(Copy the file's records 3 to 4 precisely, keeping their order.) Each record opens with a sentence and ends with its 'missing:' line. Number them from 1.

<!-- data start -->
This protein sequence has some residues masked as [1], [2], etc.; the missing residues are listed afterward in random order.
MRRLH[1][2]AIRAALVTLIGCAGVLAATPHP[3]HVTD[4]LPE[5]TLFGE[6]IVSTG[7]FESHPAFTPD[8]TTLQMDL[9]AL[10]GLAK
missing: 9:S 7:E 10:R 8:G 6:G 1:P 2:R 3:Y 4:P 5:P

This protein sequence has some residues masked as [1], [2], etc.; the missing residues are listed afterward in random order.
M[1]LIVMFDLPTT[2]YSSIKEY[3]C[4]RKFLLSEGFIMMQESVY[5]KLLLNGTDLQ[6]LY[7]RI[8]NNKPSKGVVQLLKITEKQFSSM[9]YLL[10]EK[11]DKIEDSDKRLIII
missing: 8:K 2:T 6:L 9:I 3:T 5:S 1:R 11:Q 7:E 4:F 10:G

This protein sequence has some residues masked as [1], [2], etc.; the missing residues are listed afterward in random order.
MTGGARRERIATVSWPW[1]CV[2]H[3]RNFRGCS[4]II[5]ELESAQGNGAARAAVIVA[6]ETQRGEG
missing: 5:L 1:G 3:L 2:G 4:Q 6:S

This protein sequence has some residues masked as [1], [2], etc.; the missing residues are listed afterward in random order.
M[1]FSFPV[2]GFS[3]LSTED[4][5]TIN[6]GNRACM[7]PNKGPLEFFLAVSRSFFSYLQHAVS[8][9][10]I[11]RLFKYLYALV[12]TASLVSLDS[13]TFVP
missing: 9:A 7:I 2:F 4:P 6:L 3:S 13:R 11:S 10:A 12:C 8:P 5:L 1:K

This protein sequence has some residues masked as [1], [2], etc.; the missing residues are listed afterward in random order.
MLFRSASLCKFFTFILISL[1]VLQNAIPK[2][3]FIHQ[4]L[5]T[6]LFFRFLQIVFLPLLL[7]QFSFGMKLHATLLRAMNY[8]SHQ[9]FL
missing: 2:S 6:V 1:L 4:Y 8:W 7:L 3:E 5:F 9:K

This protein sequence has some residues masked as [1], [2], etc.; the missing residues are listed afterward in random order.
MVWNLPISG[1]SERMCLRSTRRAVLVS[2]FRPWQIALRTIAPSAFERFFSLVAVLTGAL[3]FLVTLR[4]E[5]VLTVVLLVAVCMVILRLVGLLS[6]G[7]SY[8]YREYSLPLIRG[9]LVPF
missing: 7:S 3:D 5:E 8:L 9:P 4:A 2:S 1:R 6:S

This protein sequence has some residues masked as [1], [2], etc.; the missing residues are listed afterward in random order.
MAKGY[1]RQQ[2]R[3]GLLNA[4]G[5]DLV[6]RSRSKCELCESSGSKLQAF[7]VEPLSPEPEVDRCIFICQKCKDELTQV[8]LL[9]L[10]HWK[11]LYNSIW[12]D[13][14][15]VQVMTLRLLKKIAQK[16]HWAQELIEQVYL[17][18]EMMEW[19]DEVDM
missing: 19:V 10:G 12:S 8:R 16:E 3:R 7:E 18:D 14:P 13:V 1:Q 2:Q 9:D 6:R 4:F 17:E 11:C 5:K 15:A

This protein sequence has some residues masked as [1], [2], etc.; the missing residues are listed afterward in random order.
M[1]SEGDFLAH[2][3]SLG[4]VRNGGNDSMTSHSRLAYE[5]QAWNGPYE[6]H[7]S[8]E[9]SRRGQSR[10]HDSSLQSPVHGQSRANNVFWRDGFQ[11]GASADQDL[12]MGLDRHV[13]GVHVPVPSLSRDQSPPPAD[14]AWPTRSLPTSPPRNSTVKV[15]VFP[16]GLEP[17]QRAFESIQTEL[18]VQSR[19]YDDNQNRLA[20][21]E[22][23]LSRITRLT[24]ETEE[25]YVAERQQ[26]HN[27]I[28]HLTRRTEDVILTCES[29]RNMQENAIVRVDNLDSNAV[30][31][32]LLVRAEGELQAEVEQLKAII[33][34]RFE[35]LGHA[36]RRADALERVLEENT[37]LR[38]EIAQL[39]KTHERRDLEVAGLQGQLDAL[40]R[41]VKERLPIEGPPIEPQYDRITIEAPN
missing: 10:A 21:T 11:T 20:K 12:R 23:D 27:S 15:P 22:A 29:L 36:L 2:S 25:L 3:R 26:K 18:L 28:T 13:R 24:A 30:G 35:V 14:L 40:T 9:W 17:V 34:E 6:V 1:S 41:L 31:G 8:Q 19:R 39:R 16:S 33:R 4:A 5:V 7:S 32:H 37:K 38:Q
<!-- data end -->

This protein sequence has some residues masked as [1], [2], etc.; the missing residues are listed afterward in random order.
MTGGARRERIATVSWPW[1]CV[2]H[3]RNFRGCS[4]II[5]ELESAQGNGAARAAVIVA[6]ETQRGEG
missing: 5:L 1:G 3:L 2:G 4:Q 6:S

This protein sequence has some residues masked as [1], [2], etc.; the missing residues are listed afterward in random order.
M[1]FSFPV[2]GFS[3]LSTED[4][5]TIN[6]GNRACM[7]PNKGPLEFFLAVSRSFFSYLQHAVS[8][9][10]I[11]RLFKYLYALV[12]TASLVSLDS[13]TFVP
missing: 9:A 7:I 2:F 4:P 6:L 3:S 13:R 11:S 10:A 12:C 8:P 5:L 1:K